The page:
Well we finally have a season and we know that it will be 60 games long. Let’s take a look at how the Brewers did over the same span to start the season in 2019.
How they got there may not have been pretty, but there will be a Brewers baseball season in 2020.
On Monday, the MLBPA formally rejected the owners’ 60-game proposal, prompting the Commissioner Manfred to mandate a season, which also happened to be for the same amount of games.
MLB plans to implement a 60-game season provided the union agrees with the health/safety protocols and that a spring training 2.0 to start in 7 days
— Jon Heyman (@JonHeyman) June 23, 2020
There are still some kinks that need to be worked out before players supposedly report to Spring Training: Part 2 next week, including player safety protocols and any additional rule changes (universal DH, expanded playoffs, extra-inning changes, etc.). But at least we know the intended length of the season.
This season will be unlike any other based on the unprecedented conditions under which the players will be competing. Still, for fun, let’s see how the Brewers fared through 60 games to start the season last year.
Where was Milwaukee in the Playoff picture?
The Brewers played their 60th game on June 2nd last year and found themselves with a record of 34-26. True, not every team had quite played 60 games to that point – some had played as few as 57 by that date. Still, at the end of that day, Milwaukee found themselves atop the NL Central, 1.5 games clear of the second place Chicago Cubs.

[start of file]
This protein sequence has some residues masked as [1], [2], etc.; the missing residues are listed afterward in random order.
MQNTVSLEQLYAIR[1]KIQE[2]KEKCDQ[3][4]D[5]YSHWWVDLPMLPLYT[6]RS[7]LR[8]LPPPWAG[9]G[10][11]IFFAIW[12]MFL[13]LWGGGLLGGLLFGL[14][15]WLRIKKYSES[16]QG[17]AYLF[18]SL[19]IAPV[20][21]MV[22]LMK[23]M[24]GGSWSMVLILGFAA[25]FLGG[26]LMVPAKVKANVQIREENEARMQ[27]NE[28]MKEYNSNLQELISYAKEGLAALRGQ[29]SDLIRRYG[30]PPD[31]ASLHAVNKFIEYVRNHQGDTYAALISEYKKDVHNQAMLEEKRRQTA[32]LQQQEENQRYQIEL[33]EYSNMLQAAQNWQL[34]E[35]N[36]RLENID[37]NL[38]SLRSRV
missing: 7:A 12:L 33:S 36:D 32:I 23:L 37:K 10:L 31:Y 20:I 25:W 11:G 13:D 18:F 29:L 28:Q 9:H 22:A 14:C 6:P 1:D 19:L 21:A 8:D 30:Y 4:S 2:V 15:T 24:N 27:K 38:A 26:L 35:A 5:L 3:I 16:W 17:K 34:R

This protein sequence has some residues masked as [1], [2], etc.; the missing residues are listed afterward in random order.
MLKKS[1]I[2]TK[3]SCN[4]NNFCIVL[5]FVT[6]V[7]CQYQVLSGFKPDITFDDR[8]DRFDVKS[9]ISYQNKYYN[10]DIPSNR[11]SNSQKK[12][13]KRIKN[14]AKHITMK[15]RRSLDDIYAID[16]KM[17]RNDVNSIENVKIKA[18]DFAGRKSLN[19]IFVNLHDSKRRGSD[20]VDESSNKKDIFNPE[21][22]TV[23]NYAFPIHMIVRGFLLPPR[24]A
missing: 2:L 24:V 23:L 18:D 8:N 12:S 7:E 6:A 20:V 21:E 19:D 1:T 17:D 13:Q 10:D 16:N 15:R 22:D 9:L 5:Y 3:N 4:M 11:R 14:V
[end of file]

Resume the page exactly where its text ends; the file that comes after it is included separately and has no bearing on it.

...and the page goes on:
That start would have been good enough for a No. 2 seed in the playoffs instead of the second Wild Card spot they got instead in 2019. The Los Angeles Dodgers still would have been the top seed in the National League, while the NL East-leading Philadelphia Phillies would have been playing the Brewers in the first round as the No. 3 seed.
The Chicago Cubs, who ended up missing the playoffs, end up with the first Wild Card in this 60-game scenario, while the Atlanta Braves still make the postseason, but as the second Wild Card instead of the No. 2 seed. The St. Louis Cardinals and Washington Nationals, who made second half pushes to make the real playoffs in 2019, miss the postseason here.
How were some Brewers players doing as of June 2nd?
Well for one, Christian Yelich was doing Christian Yelich things. He was slashing .313/.425/.719 (!!!) and already had 22 bombs, 49 RBI, and 12 steals. Of course, he was also healthy at this point, meaning he would have gotten to contribute in the playoffs. Who knows what happens, then?
Keston Hiura had been making quite the name for himself up to this point. The impressive rookie was slashing .281/.333/.531 with the five homers in the first 16 games of his career. Much to the chagrin of many Brewers fans, Hiura would be optioned back to the minors the day after the team’s 60th game. Had the season ended there, he definitely sticks around for the postseason roster.
One Brewer needed much more than those first 60 games in 2019 to get going. Manny Pina was slashing an abysmal .140/.232/.240 as of June 2nd of last year. However, he would end up rebounding to finish 2019 at a much more respectable .228/.313/.411 as he ended up playing primarily against left-handers.
In the end, teams will approach this season much differently than they would a 162-game season, so it’s hard to point to any 60-game stretch from last year and get an idea of exactly how this year will go. Plus, there’s always the variable of COVID-19, which could end up altering the season in a way we can’t even imagine.
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Either way, MLB has a season to play now, albeit an extremely shortened one. All we can do now is watch and see what happens.